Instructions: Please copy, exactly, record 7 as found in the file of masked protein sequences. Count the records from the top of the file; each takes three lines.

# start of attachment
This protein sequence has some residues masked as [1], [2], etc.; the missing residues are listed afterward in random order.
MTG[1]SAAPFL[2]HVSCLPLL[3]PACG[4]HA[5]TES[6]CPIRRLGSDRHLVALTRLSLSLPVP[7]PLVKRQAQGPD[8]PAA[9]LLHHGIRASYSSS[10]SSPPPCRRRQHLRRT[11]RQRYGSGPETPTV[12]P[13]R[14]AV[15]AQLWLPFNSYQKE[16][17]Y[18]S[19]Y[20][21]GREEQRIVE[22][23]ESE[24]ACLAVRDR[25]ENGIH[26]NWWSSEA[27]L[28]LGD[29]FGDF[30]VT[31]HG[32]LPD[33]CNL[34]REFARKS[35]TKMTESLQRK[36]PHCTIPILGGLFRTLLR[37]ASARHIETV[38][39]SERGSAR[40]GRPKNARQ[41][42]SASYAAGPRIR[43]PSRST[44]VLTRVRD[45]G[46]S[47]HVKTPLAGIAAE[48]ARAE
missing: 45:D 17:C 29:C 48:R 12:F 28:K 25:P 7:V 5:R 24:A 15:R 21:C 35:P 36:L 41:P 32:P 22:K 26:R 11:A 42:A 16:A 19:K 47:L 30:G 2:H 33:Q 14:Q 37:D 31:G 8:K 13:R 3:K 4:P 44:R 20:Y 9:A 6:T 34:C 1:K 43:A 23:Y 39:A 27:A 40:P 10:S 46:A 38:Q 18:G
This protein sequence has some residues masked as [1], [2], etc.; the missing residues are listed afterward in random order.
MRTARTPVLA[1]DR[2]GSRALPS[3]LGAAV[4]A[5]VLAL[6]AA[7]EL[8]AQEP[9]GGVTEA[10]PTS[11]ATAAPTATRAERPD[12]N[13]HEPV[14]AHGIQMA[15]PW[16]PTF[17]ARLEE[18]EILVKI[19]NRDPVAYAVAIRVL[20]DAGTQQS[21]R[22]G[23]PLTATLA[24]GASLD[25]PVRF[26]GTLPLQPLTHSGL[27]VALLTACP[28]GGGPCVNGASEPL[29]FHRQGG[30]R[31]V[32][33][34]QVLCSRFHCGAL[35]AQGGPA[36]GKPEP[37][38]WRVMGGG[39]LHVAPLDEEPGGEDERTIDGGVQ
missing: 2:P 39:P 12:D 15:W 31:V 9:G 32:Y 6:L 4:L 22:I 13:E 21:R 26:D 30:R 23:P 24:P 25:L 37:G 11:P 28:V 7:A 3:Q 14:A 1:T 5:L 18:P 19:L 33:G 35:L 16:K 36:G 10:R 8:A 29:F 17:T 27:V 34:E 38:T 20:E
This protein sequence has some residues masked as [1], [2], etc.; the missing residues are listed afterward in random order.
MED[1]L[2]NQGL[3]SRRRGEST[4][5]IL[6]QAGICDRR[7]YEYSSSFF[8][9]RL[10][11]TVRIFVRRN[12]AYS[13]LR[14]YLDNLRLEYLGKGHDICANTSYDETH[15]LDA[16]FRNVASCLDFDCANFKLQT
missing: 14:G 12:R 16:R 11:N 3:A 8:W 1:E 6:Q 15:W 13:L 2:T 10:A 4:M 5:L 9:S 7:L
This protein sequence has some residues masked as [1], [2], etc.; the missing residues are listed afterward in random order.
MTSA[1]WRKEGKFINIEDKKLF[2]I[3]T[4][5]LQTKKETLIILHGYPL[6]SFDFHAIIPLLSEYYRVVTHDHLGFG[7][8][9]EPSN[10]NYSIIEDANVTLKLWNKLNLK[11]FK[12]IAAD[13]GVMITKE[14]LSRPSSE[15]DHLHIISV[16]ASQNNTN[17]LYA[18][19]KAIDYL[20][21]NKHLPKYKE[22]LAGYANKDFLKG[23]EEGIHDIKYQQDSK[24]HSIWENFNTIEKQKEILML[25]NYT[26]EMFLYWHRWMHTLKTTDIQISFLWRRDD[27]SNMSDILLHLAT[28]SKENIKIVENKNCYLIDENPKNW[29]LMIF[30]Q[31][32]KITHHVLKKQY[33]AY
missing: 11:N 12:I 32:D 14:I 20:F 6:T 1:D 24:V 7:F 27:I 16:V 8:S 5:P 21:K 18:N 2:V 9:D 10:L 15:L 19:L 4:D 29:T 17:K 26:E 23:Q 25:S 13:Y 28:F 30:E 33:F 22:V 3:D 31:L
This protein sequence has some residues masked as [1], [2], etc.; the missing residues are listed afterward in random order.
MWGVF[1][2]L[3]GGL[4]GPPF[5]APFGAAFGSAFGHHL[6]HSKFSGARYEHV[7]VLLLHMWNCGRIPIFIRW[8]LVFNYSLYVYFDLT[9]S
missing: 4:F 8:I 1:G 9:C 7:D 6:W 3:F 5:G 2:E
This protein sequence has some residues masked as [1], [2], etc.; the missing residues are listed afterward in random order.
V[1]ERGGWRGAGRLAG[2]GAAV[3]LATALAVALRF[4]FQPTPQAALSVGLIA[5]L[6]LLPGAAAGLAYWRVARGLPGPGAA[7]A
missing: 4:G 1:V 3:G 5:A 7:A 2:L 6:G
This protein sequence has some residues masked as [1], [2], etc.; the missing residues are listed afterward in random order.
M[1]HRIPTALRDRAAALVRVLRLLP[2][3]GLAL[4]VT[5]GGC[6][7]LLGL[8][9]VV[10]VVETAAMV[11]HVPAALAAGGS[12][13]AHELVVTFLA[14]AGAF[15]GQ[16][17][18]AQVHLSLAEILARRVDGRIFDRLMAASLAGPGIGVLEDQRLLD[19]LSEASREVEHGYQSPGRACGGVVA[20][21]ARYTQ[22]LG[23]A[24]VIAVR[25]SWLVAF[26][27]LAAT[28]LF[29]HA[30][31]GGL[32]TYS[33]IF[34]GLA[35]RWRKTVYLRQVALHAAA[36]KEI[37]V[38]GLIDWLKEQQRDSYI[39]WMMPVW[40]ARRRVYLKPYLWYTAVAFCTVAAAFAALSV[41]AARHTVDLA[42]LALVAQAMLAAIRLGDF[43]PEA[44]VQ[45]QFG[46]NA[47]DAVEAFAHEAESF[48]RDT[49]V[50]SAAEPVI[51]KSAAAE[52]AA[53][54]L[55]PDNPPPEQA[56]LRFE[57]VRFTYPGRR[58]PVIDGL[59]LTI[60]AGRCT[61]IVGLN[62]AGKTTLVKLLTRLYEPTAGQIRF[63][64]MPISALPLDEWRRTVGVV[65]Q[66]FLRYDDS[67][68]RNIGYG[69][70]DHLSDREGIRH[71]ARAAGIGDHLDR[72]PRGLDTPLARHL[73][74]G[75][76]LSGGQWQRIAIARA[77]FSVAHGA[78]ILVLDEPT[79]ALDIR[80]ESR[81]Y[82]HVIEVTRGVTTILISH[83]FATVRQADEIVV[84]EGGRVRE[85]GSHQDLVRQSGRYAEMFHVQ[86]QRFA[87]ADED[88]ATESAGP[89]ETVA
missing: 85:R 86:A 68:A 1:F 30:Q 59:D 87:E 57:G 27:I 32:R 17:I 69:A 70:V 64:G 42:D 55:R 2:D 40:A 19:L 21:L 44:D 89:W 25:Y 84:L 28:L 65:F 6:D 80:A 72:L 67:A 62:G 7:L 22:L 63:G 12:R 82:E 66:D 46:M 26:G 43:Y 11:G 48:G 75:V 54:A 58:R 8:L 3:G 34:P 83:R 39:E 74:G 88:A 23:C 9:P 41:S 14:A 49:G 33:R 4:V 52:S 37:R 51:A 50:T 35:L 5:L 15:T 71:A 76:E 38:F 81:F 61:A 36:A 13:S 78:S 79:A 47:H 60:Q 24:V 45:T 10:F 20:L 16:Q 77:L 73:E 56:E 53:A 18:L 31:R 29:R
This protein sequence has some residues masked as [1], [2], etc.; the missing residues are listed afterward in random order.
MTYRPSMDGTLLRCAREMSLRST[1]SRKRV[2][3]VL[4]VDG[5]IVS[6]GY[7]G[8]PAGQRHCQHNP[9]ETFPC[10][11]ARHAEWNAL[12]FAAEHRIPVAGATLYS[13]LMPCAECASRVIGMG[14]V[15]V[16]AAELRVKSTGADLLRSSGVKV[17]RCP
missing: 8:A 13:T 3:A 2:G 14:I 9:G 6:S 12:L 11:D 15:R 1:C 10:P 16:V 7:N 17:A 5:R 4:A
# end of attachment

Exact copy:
This protein sequence has some residues masked as [1], [2], etc.; the missing residues are listed afterward in random order.
M[1]HRIPTALRDRAAALVRVLRLLP[2][3]GLAL[4]VT[5]GGC[6][7]LLGL[8][9]VV[10]VVETAAMV[11]HVPAALAAGGS[12][13]AHELVVTFLA[14]AGAF[15]GQ[16][17][18]AQVHLSLAEILARRVDGRIFDRLMAASLAGPGIGVLEDQRLLD[19]LSEASREVEHGYQSPGRACGGVVA[20][21]ARYTQ[22]LG[23]A[24]VIAVR[25]SWLVAF[26][27]LAAT[28]LF[29]HA[30][31]GGL[32]TYS[33]IF[34]GLA[35]RWRKTVYLRQVALHAAA[36]KEI[37]V[38]GLIDWLKEQQRDSYI[39]WMMPVW[40]ARRRVYLKPYLWYTAVAFCTVAAAFAALSV[41]AARHTVDLA[42]LALVAQAMLAAIRLGDF[43]PEA[44]VQ[45]QFG[46]NA[47]DAVEAFAHEAESF[48]RDT[49]V[50]SAAEPVI[51]KSAAAE[52]AA[53][54]L[55]PDNPPPEQA[56]LRFE[57]VRFTYPGRR[58]PVIDGL[59]LTI[60]AGRCT[61]IVGLN[62]AGKTTLVKLLTRLYEPTAGQIRF[63][64]MPISALPLDEWRRTVGVV[65]Q[66]FLRYDDS[67][68]RNIGYG[69][70]DHLSDREGIRH[71]ARAAGIGDHLDR[72]PRGLDTPLARHL[73][74]G[75][76]LSGGQWQRIAIARA[77]FSVAHGA[78]ILVLDEPT[79]ALDIR[80]ESR[81]Y[82]HVIEVTRGVTTILISH[83]FATVRQADEIVV[84]EGGRVRE[85]GSHQDLVRQSGRYAEMFHVQ[86]QRFA[87]ADED[88]ATESAGP[89]ETVA
missing: 85:R 86:A 68:A 1:F 30:Q 59:D 87:E 57:G 27:I 32:R 17:I 69:A 70:V 64:G 42:D 55:R 2:D 40:A 19:L 21:L 44:D 89:W 25:Y 84:L 28:L 65:F 6:D 80:A 72:L 67:A 62:G 7:L 22:L 63:G 12:R 82:E 66:D 46:M 26:G 43:Y 11:G 48:G 75:V 54:A 58:R 8:L 3:G 34:P 83:R 39:E 74:G 88:A 23:C 9:P 41:S 14:A 49:G 33:R 4:V 52:S 37:R 51:A 50:T 35:L 5:L 15:T 71:A 76:E 38:F 81:F 61:A 36:A 13:S 78:S 79:A 47:H 60:Q 24:V 45:T 10:F 20:L 16:Q 77:L 73:E 56:E 53:A 18:L 31:R 29:R